Learn how Darius Cheung, founder of 99.co retired at the age of 25 due to the 'stone soup' story!
A retiree at the age of 25 …
That's Darius Cheung. But the two-time Founder isn't resting on his laurels; in fact, he's doing quite the opposite of that. Afterall, Darius's definition of retirement is having the freedom to do whatever he wants everyday – and in this instance, "retirement" began for him 8 years ago when he started TenCube. It subsequently got acquired by McAfee, and most recently, Darius founded property search and rental portal, 99.co, described to be the Airbnb for long-term property rental. Darius is DBS BusinessClass' resident advisor on tech start-ups and as we learned from this interview, possibly the American musical comedy-drama TV series, Glee:
You founded TenCube and became a millionaire after selling it to McAfee. Why start 99.co?
You know the story of stone soup? It's a parable very close to what a startup is like.
Some travellers go to a village, carrying nothing more than an empty cooking pot. Upon their arrival, the villagers are unwilling to share any of their food stores with the hungry travellers. Then they go to a stream and fill the pot with water, drop a large stone in it, and place it over a fire. One of the villagers becomes curious and asks what they are doing. The travellers answer that they are making "stone soup", which tastes wonderful, although it still needs a little bit of garnish to improve the flavour, which they are missing. The villager does not mind parting with a few carrots to help them out, so that gets added to the soup. Another villager walks by, inquiring about the pot, and the travellers again mention their stone soup which has not reached its full potential yet. The villager hands them a little bit of seasoning to help them out. More and more villagers walk by, each adding another ingredient. Finally, a delicious and nourishing pot of soup is enjoyed by all.
I am the stone - pretty useless by myself, but fortunate to be able to convince / con great talents together to build something good
Please share with us the best moment in your startup life.
That would be the day we broke even at tenCube, my last startup. In reality, we didn't do a single thing, it was business as usual all the way - I doubt the guys in our company even knew we broke even that month. It was good to keep it that way because we were having a good run and I saw no reason to disrupt it.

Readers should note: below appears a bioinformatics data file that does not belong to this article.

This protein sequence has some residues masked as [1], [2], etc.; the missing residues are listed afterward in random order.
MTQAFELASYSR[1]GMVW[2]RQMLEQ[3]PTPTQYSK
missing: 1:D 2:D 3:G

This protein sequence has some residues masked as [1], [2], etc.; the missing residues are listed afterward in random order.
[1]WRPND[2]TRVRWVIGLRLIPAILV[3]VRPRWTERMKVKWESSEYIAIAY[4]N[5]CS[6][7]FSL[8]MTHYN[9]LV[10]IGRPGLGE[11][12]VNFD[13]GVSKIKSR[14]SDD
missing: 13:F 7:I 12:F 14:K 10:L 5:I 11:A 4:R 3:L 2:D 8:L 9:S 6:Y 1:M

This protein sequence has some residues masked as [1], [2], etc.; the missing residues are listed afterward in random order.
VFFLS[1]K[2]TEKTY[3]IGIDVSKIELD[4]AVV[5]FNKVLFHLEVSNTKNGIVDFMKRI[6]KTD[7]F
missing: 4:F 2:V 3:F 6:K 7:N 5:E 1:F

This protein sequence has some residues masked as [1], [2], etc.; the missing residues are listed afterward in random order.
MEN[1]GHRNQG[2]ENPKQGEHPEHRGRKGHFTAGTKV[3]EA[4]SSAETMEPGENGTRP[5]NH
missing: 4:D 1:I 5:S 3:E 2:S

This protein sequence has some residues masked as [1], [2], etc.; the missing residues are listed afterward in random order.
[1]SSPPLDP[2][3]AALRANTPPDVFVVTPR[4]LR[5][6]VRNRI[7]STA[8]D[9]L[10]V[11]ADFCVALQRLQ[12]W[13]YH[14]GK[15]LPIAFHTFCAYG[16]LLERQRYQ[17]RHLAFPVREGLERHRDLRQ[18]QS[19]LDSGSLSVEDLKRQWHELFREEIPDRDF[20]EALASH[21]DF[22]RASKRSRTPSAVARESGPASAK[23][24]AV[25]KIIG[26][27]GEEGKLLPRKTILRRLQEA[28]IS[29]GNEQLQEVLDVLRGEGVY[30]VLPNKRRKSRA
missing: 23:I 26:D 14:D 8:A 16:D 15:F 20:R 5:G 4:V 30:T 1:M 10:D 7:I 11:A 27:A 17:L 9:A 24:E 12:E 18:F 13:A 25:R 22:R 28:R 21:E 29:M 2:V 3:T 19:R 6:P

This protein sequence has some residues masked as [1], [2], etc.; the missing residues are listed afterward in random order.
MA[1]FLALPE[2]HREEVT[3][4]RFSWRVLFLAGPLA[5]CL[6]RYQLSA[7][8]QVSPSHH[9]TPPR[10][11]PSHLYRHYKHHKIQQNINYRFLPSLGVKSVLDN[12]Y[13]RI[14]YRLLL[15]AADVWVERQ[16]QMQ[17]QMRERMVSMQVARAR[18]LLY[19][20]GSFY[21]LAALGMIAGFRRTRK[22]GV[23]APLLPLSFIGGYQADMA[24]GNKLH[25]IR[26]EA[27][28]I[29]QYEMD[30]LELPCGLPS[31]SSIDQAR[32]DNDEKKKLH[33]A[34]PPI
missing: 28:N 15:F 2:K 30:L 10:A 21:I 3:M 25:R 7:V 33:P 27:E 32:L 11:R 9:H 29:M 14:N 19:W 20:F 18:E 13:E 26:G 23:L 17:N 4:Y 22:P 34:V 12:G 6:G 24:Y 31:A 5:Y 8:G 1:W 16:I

What's the most eccentric thing about you?
I'm a socialist.
In your startup career, were there any secrets that you hid from your co-founders or partner?
I watched Glee, the whole first season. I was under duress, I swear.
How about the lowest moments in your startup career? Have you ever cried?
I've never cried, but there were a few dark moments, very dark ones. Frankly, the details are not something I am willing to share publicly, and I doubt you will find many entrepreneurs who would be willing to truly share with you their darkest moments publicly. But that fact may be in itself cautionary to those who intend to choose this path.
Are you retired? What are you up to today? What gets you up in the morning?
I am totally retired. I retired 8 years ago at 25 when I started my first company, I just didn't know that yet. Retirement is defined as having the freedom to do whatever you want everyday - I started doing that 8 years ago.
Today I am figuring out how to create a better ecosystem that is sustainable and healthy for the real estate industry in Singapore - I'd say that's pretty interesting work
How do you keep yourself physically and mentally fit for start-up life?
Conversely, startup-life is what keeps me mentally fit. I can't think of a more fulfilling career that allows me to develop and flex my emotional and intellectual brain muscle the way a startup does.
Keeping physically fit is something I am working on - it's important and it's perhaps something I neglected in the last startup; I am getting better this time. I recommend a low-carb diet for a start.
Offer a life hack (or two) to a young founder
Don't sweat the small things - pay for services as if you are a $10M company, especially if it saves you time or speeds you up. The service will either help you get there and then all the stuff you paid for wouldn't matter, or you will die trying so the stuff you paid for still wouldn't matter. Everyday, remember you will die someday soon.
What is a song that best describes you?
I can't think of anything that sticks permanently, but I've been feeling like Nas' One Mic these couple of weeks.
Your favourite quote?
"This too shall pass".
Who and what inspires you?
At this moment, cliché but the real answer would be Elon Musk - that guy is the real deal.
Tell us about Darius Cheung in 2030.
I have no freaking idea, but that's the fun of it. I will be very depressed if I knew the answer to this one.
Name 1-3 startup founders in Singapore you'll like to hear answer these questions.
Peng T. Ong of Match.com, Interwoven and Encentuate
Alexis Horowitz-Burdick of Luxola
Roshni Mahtani of Tickled Media
Published Date: 24 November 2014